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Microsoft Casts Legal Net on Education Software Smugglers

Microsoft filed law suits last week to stop what it charged were smuggling operations that were reselling software intended for students and schools to unsuspecting retail consumers. Microsoft filed nine lawsuits and issued more than 50 cease and desist letters in efforts to shut down the alleged smuggling operations.

Microsoft said companies in Jordan and elsewhere have made millions of dollars in illegal profits by posing as academic resellers of Microsoft Windows and Office software, then diverting the software intended for foreign schools to Internet retailers in the United States.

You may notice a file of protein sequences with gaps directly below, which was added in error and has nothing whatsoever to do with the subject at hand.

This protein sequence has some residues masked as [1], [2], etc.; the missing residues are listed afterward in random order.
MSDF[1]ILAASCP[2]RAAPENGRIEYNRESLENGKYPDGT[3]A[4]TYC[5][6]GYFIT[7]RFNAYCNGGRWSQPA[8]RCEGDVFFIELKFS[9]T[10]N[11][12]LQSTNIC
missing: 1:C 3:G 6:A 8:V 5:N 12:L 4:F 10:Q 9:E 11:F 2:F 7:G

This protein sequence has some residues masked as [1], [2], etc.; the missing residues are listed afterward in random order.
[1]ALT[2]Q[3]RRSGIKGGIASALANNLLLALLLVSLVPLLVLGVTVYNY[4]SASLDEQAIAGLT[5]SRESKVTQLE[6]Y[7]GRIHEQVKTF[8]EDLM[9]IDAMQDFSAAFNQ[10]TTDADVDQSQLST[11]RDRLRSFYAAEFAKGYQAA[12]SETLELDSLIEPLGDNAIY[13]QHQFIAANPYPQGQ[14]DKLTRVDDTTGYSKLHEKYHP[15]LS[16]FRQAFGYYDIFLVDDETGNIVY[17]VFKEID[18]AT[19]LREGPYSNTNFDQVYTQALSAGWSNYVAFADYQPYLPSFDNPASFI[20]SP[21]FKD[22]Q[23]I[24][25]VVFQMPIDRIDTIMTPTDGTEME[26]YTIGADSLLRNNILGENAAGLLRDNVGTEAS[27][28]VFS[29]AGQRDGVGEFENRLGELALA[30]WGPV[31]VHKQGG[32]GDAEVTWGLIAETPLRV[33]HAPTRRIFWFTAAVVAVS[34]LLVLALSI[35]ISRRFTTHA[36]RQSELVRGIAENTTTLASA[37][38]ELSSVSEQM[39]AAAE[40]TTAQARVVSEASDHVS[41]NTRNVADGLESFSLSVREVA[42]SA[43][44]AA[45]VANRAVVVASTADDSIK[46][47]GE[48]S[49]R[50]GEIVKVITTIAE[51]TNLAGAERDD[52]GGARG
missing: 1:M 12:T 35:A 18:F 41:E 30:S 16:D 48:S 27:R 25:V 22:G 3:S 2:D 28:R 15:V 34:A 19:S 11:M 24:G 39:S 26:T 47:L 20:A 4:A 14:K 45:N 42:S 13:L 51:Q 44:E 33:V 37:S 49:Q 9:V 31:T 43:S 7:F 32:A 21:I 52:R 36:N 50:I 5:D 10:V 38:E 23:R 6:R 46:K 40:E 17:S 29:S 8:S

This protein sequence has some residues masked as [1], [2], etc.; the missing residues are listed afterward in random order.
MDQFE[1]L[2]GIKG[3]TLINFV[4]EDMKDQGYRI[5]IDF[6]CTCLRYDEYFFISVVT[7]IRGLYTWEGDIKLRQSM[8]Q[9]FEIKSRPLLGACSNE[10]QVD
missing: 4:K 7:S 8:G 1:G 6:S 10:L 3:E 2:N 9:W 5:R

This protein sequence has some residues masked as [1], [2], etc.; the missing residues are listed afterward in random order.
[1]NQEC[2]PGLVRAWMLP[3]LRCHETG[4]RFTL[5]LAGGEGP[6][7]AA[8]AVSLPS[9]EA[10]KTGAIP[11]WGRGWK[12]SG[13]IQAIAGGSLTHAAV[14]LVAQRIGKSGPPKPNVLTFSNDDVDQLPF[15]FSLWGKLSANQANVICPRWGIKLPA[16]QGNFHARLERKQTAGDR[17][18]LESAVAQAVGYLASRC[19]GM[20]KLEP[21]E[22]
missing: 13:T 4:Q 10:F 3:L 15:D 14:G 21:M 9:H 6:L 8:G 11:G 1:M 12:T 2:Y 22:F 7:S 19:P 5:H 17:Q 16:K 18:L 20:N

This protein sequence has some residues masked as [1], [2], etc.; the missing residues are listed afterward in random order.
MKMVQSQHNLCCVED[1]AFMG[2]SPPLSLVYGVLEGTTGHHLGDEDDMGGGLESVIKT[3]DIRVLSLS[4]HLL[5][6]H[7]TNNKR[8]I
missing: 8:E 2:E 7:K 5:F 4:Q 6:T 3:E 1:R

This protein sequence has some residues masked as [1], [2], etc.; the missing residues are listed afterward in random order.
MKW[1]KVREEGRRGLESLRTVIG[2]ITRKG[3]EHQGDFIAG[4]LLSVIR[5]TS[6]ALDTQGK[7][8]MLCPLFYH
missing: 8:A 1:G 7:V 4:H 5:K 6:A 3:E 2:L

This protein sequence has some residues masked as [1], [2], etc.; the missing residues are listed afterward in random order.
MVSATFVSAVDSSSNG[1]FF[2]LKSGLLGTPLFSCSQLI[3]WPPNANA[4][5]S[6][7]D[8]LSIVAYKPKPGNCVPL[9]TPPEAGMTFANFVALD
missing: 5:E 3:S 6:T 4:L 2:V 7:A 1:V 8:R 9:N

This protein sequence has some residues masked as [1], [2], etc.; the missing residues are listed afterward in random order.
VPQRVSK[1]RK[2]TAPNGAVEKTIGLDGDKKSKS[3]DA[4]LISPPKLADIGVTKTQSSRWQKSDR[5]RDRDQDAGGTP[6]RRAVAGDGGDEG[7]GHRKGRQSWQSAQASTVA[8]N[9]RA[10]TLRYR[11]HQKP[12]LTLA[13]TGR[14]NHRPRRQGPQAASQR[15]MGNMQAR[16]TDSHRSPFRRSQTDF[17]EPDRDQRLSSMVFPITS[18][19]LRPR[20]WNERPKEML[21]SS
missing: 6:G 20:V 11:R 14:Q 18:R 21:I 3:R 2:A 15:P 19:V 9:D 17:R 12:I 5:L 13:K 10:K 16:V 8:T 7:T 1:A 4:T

Microsoft claims the retailers sold the software at a profit to unsuspecting American consumers who were not licensed to use the software. The lawsuits were filed in federal courts in California, New York, New Jersey, Florida, Nevada, and Montana.

Commenting on the lawsuits, Bonnie MacNaughton, senior attorney at Microsoft, said, "To those who say software piracy is a victimless crime, I would say this case tells a different story."

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About the Author

Paul McCloskey is contributing editor of Syllabus.

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